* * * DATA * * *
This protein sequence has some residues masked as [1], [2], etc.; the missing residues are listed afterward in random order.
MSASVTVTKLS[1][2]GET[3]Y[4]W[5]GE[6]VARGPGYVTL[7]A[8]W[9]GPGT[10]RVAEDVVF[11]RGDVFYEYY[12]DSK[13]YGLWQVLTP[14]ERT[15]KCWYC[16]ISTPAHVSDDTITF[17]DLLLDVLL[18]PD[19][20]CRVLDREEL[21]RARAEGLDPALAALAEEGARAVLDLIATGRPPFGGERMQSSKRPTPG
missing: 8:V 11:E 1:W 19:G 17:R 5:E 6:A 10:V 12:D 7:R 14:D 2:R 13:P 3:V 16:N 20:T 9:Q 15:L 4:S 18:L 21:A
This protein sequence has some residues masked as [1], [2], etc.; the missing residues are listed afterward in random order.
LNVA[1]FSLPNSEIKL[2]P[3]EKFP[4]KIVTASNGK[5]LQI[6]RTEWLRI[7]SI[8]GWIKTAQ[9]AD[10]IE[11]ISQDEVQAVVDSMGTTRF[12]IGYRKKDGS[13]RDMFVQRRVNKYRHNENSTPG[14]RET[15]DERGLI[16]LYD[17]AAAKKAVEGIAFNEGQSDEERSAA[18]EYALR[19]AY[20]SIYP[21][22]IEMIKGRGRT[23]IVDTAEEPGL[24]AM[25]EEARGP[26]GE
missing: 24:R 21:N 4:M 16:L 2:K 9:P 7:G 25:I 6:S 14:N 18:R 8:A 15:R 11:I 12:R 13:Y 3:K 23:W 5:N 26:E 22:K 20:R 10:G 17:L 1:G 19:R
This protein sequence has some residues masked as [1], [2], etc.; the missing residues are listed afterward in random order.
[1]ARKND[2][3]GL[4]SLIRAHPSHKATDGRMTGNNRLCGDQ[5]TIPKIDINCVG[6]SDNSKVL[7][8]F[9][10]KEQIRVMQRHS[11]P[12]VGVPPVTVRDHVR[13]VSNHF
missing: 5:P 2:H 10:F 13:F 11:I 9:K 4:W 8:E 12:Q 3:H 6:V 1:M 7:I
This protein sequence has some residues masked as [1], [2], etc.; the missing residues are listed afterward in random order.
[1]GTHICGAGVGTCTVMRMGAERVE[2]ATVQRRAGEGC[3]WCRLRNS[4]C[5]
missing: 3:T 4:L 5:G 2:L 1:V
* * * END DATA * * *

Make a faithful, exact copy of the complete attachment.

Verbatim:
This protein sequence has some residues masked as [1], [2], etc.; the missing residues are listed afterward in random order.
MSASVTVTKLS[1][2]GET[3]Y[4]W[5]GE[6]VARGPGYVTL[7]A[8]W[9]GPGT[10]RVAEDVVF[11]RGDVFYEYY[12]DSK[13]YGLWQVLTP[14]ERT[15]KCWYC[16]ISTPAHVSDDTITF[17]DLLLDVLL[18]PD[19][20]CRVLDREEL[21]RARAEGLDPALAALAEEGARAVLDLIATGRPPFGGERMQSSKRPTPG
missing: 8:V 11:E 1:W 19:G 17:R 5:E 6:A 10:V 12:D 7:R 14:D 2:R 13:P 3:V 16:N 20:T 9:Q 15:L 4:S 18:L 21:A
This protein sequence has some residues masked as [1], [2], etc.; the missing residues are listed afterward in random order.
LNVA[1]FSLPNSEIKL[2]P[3]EKFP[4]KIVTASNGK[5]LQI[6]RTEWLRI[7]SI[8]GWIKTAQ[9]AD[10]IE[11]ISQDEVQAVVDSMGTTRF[12]IGYRKKDGS[13]RDMFVQRRVNKYRHNENSTPG[14]RET[15]DERGLI[16]LYD[17]AAAKKAVEGIAFNEGQSDEERSAA[18]EYALR[19]AY[20]SIYP[21][22]IEMIKGRGRT[23]IVDTAEEPGL[24]AM[25]EEARGP[26]GE
missing: 24:R 21:N 4:M 16:L 2:K 9:P 7:G 25:I 6:S 14:N 18:R 8:A 15:R 11:I 12:R 13:Y 3:K 23:W 5:N 26:E 22:K 20:R 10:G 17:L 1:G 19:R
This protein sequence has some residues masked as [1], [2], etc.; the missing residues are listed afterward in random order.
[1]ARKND[2][3]GL[4]SLIRAHPSHKATDGRMTGNNRLCGDQ[5]TIPKIDINCVG[6]SDNSKVL[7][8]F[9][10]KEQIRVMQRHS[11]P[12]VGVPPVTVRDHVR[13]VSNHF
missing: 5:P 2:H 10:F 13:F 11:I 9:K 4:W 8:E 12:Q 3:H 6:V 1:M 7:I
This protein sequence has some residues masked as [1], [2], etc.; the missing residues are listed afterward in random order.
[1]GTHICGAGVGTCTVMRMGAERVE[2]ATVQRRAGEGC[3]WCRLRNS[4]C[5]
missing: 3:T 4:L 5:G 2:L 1:V